The Spanish Confraternity of Priests are brave fighters against subversion and we should have expected Your Holiness to welcome the news of their Congress for the Defence of the Mass and the Priesthood, held at Saragossa in September 1972, and to be pleased to send them your Apostolic Benediction. Instead, you wrecked their efforts in an entirely unworthy manner. When several Cardinals of the Curia, and a number of Archbishops and Bishops had already committed themselves to attending, and had even announced the theme of the talks they were to give, a last minute order coming from you stopped their attendance. None dared to risk your frown. And the progressive press the world over was delighted at the trick which you had played on these worthy and devout priests, who went on, in spite of everything, to express publicly their respect and obedience, their confident devotion to your Person. It really is enough to make one weep. On which side is the schism  ? Who is it that shows a burning love and charity  ? On which side lies the hatred  ?
THE SEMINARY OF SAINT PIUS X
Msgr. Marcel Lefebvre was one of the two or three among the “  minority  ” at the Council whose head remained clear and whose courage did not fail On that account alone he would have deserved a Cardinal’s hat at your hands, even had it been only to show your continuing paternal feelings towards all your children or as a sign of clemency to the vanquished. Instead, he has been the constant victim of your silent but attentive wrath. You were glad to see his downfall, and saw to it that he should leave Rome. You allowed him to be ostracised by the French Episcopate.
His seminary does not owe you anything, except that you were not able to inhibit its birth. But our bishops have all sworn never to accept any of its priests. For them this radiantly Catholic institution has become the “  wildcat Seminary  ”. Once again, we ask where the hatred lies. On which side are discord and the intention of schism, which side has offended against its brother  ? I know full well that, in agreement with Cardinal Villot and the French Episcopate, you are seeking to destroy this little seedbed of vocations, this refuge of true Christian freedom, this haven for priests after God’s heart. Should you succeed in doing so, your schism will only become the more manifest.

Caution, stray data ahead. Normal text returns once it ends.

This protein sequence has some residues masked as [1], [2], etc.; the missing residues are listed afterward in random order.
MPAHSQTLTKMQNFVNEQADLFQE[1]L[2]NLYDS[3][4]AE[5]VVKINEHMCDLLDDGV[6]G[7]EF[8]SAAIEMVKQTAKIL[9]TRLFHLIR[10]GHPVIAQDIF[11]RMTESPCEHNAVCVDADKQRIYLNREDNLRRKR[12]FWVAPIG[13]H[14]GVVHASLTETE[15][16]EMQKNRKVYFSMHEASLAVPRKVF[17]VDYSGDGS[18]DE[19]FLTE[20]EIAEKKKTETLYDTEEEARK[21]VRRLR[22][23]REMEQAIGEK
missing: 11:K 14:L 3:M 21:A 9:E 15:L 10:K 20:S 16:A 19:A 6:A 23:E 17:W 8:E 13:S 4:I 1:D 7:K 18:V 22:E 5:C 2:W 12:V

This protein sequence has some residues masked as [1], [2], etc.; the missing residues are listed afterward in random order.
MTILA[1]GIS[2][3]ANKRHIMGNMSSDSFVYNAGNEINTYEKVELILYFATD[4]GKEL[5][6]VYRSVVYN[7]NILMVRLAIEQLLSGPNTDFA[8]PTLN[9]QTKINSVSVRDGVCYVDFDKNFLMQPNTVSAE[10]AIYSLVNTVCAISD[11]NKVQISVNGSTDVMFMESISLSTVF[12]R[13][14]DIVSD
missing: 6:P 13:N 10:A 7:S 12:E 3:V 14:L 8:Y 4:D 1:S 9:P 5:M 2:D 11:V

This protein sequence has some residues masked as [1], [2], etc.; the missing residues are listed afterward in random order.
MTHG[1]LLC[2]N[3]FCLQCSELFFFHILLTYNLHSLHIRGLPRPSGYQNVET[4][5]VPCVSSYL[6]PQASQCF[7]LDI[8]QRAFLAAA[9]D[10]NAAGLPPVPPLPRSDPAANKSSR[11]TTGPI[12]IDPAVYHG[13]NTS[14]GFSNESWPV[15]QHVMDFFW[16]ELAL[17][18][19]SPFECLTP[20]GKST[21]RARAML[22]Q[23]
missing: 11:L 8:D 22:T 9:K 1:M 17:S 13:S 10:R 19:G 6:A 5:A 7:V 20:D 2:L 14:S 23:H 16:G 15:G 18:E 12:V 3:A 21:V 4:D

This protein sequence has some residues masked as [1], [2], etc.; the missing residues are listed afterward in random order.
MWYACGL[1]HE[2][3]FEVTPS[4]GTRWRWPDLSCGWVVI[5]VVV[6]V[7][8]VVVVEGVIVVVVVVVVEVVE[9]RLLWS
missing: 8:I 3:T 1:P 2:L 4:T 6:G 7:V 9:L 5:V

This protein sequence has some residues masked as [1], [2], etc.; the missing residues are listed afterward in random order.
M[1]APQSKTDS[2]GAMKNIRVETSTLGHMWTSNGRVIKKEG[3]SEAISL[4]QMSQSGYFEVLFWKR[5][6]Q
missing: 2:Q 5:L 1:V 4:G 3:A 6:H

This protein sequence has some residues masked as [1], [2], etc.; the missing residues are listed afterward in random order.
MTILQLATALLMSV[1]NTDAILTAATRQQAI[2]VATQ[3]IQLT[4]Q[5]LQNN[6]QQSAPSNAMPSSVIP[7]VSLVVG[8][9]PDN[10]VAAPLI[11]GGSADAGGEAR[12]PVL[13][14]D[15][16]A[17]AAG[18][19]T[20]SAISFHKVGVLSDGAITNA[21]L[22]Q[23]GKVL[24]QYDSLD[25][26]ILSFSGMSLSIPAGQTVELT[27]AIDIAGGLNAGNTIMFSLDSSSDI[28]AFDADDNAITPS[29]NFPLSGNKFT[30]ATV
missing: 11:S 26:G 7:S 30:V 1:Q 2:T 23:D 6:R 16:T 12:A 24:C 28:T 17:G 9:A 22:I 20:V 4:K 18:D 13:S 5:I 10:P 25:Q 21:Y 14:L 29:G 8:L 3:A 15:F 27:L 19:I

Raider Fan

said...

Bein quote p 3

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YOUR RELATIONS WITH THE WORLD AT LARGE
I could go on listing examples of your sectarianism. If I were to mention all the cases where you have shown friendships that are entirely against nature, and enmities without reasonable cause, there would be no end to the list, for the relations of the New Rome with the various religious, ethnic or national groups of the world follow such a pattern. India, for instance, has risen in your affections and has for you become more “  peace-loving  ” (Discourse given at Bombay, December 4, 1964), since she snatched Goa from Portugal. Spain has your sympathy only to the extent to which she moves in the direction of revolution. North Vietnam has all your sympathy against the South. I need not continue. The story is always the same. You are against the Catholics, and for their enemies. I shall have more to say later on about who are suffering persecution, and find that you are favouring their persecutors…
But why  ? What causes this misplacement of your affections  ? The answer is that it is the result of your aberrant way of thinking. A heretic, even if he is allowed to remain within the bosom of the Church, cannot bear to live in peace and brotherly communion with those who live by that Faith which he no longer has, and against which he is fighting. He is necessarily sectarian, to the extent to which he is no longer a man of God but a man of a particular philosophy. Sooner or later, he begins to develop feelings such as Cain had for his brother Abel, as we read in Holy Scripture, and we know that he ended up by killing him. Psychologically, you have reached a similar stage, as we are made aware when we hear those strange-sounding curses which you shower upon those – mostly simple souls who have lost the ground from under their feet – who will not follow in your footsteps : “  Woe to those who remain aloof, woe to those who are sad ; to those who are indifferent and discontent, woe to those who lag behind  !  ” (Spoken on September 14, 1966, Documentation Catholique 66, 1644)

http://crc-internet.org/further-information/liber-accusationis/in-paulum-sextum/1-feelings-attitudes/





Marissa

said...

Thank you for writing this - I'm a 27-year-old convert (will be confirmed at Easter) and I attend an FSSP parish. I have this sense of something missing, after reading the works of Chesterton and others. You are right, the young need to hear these stories or we'll never know what might soon be gone forever.





Paul Borealis

said...

Dear Marissa, welcome to the Catholic Church! God bless you.